By "Nothing" I mean insignificant... insignificant socially, economically and politically.

Are you citizen here? Can you vote?
Will anyone in gov't actually listen to you if you complain?

No...

99 percent of English Teachers can't even speak Korean... let alone wield any political power.

Do you have any economic power?

No...


do you have any social power?

Will Koreans actually take you seriously if you express an opinion?

Generally to always no.



So you may be a really nice guy, a decent human being, a great drinking buddy, but it doesn't change anything.

This is not your country. You're an Outsider here. You're just the hired help.


99.9% of humanity are socially, economically and politically insignificant. See how significant you would be if you lost your job and missed a few wage packets. We are all peasants.

Also what is your point? We are not asking for voting rights. Is is so presumptious to ask for common decency and respect that all human beings deserve. I think we get that by and large, you are the one making out that Koreans are these sick and twisted people who look down on english teachers.
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Malislamusrex



Joined: 01 Feb 2010

PostPosted: Tue Dec 04, 2012 11:49 pm    Post subject: Reply with quote

Get over your self esteem and ego issues.

This whole thread is pathetic.

I feel slightly violated having read it.
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Seoulman69



Joined: 14 Dec 2009

PostPosted: Wed Dec 05, 2012 12:04 am    Post subject: Reply with quote

Quote:
By "Nothing" I mean insignificant... insignificant socially, economically and politically.


Interesting, if a bit bleak, point of view. I'm interested in how significant you consider yourself in your home country. The last time I checked the majority of people don't hold any political power in my home country either. I'm unsure how a single person can be economically significant. I doubt boycotting a product back home would have any more of an effect than boycotting a product here.
As for socially I would say that you are wrong. An employee in a Korean department store was rude to me so I complained to the boss. The boss then summoned the employee and I received an apology. I'm pretty sure the same thing would happen back home. However, to give another real life tale - A tutor at the uni I study at was rude to me so I complained to his department. The department was dismissive and I had to fight tooth and nail to get an apology. Even now the matter is not fully resolved.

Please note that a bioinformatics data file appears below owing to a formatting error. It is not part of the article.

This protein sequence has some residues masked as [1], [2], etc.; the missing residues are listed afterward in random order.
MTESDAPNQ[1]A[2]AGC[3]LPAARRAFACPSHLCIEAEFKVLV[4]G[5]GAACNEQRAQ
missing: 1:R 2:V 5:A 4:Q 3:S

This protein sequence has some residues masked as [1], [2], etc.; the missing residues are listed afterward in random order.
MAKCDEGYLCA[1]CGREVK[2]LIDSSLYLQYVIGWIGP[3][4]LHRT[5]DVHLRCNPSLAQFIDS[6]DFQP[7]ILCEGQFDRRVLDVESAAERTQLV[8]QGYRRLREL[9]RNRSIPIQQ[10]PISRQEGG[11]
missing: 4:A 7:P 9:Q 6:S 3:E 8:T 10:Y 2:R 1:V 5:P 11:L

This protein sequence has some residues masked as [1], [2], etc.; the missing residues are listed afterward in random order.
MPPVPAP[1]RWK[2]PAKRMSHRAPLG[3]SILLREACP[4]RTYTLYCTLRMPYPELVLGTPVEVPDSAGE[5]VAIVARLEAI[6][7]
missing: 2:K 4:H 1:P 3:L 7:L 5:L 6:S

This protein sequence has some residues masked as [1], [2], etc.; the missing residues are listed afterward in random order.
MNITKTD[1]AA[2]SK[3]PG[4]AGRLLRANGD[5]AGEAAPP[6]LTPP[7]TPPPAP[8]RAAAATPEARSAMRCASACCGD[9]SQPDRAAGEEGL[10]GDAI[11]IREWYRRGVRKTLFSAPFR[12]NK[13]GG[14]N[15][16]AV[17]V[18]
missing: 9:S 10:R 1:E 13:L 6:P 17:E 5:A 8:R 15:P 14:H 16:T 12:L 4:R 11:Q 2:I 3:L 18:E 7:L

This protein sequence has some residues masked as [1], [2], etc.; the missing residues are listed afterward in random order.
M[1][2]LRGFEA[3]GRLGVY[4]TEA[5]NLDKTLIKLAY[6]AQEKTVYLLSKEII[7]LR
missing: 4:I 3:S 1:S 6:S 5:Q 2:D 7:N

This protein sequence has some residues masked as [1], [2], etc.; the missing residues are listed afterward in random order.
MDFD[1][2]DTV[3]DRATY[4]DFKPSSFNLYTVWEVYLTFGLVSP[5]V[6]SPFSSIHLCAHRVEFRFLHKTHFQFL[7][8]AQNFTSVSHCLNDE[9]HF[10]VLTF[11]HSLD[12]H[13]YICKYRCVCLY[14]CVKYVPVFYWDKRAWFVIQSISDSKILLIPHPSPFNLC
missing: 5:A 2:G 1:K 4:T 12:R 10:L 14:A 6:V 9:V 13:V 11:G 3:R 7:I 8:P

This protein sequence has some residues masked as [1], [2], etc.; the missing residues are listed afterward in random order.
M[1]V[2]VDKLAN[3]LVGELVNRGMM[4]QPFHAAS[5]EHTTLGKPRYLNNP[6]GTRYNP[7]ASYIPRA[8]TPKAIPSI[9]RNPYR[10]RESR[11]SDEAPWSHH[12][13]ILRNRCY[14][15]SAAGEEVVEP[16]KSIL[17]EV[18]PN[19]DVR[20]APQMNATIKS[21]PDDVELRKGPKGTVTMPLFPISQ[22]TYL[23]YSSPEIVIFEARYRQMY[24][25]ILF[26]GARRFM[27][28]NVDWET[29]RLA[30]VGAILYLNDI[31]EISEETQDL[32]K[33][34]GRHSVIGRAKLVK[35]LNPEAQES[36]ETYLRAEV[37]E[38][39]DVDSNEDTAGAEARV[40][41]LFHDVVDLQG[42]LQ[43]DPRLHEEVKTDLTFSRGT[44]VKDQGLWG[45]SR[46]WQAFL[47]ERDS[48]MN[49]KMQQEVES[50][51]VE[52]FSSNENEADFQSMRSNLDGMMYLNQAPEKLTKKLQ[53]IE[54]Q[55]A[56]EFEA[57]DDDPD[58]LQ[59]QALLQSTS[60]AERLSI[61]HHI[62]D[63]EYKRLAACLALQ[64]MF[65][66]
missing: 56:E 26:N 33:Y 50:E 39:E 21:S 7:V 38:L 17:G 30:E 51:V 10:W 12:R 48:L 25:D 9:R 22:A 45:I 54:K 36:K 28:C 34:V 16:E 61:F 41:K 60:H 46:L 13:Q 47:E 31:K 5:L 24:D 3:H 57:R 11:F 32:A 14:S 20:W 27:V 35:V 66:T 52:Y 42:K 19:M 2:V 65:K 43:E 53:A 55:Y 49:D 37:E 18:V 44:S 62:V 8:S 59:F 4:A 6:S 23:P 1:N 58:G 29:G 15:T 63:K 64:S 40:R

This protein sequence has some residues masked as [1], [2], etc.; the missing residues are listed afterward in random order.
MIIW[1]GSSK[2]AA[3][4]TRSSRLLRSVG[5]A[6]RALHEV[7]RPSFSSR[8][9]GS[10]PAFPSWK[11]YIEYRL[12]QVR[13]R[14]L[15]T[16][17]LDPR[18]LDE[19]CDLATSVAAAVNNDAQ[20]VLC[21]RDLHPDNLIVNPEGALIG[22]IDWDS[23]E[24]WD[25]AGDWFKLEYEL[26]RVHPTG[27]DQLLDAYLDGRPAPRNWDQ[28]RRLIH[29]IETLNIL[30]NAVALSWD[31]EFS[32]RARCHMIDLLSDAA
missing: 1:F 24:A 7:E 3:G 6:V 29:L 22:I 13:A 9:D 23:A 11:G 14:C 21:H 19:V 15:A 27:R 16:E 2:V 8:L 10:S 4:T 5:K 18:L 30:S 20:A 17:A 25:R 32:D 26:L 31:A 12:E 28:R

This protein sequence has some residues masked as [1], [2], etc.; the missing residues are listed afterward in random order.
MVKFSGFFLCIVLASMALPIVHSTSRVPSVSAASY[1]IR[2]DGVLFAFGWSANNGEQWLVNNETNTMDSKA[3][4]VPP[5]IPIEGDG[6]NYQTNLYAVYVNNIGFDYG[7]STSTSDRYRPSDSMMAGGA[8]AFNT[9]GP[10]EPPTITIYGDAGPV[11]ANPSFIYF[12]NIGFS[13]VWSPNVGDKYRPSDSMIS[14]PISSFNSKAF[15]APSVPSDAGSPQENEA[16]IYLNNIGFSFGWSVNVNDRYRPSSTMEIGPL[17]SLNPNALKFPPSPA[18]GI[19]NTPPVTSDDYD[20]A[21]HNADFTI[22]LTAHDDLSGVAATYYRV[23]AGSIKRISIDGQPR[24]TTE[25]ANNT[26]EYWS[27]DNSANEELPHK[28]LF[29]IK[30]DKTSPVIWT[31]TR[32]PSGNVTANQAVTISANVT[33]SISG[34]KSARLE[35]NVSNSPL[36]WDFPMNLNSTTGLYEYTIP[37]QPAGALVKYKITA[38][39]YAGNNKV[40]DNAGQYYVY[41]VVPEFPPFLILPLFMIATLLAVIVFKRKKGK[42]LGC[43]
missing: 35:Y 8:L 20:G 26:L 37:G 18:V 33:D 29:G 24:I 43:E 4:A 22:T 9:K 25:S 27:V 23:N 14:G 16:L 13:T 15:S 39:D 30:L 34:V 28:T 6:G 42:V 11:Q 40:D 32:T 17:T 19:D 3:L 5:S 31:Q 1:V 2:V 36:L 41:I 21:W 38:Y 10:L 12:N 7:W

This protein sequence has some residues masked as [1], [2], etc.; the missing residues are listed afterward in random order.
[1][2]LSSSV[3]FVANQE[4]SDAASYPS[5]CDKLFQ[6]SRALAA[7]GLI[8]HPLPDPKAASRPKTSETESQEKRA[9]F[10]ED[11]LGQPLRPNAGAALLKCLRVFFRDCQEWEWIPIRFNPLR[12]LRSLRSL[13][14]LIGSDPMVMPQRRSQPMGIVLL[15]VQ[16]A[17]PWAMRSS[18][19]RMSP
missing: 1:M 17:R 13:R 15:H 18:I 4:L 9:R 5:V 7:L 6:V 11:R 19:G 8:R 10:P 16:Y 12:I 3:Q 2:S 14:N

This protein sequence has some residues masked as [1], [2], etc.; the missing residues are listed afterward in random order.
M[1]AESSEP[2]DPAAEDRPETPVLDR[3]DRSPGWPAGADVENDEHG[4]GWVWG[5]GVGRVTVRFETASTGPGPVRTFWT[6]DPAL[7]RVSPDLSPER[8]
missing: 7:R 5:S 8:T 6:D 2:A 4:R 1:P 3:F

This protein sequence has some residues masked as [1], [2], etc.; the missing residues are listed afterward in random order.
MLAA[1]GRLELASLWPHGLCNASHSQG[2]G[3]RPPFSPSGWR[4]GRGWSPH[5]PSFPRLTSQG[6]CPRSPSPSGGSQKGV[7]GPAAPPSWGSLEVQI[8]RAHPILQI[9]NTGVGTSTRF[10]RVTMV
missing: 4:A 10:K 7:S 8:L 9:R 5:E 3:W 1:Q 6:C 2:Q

I understand your point of view but to consider yourself some kind of significant social, economic, and political individual back home yet feel you are socially, economically, and politically impotent here is incorrect. Unless of course you think you are impotent back home, in which case your point of view is very depressing.
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12ax7



Joined: 07 Nov 2009

PostPosted: Wed Dec 05, 2012 12:17 am    Post subject: Reply with quote

diver wrote:
12ax7 wrote:
Since the ESL profession in Korea is a revolving door, next year there will be newer discussions just like this one as a new batch of straight out of university kids arrive.


At least everyone seems to have sorted out where to buy peanut butter, so we won't have to see that particular thread again. Smile


Don't bet on it.
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Paddycakes



Joined: 05 May 2003
Location: Seoul

PostPosted: Wed Dec 05, 2012 12:42 am    Post subject: Reply with quote

Man, I was speaking in generalities Cool

Why is it so hard to accept that as non-citizens in a foreign country who can't vote, can't speak the language, and who are in 99 percent of all cases on temporary work visas that on the social hierarchy in Korea, foreigners are totally insignificant?


But, okay, I give up! You win.

Do it to Julia! Do it to Julia!



The Koreans are resentful of us... They wish they were us.

We have social, political and economic power in Korea.

All Korean women secretly wish they could be with us instead of Korean men.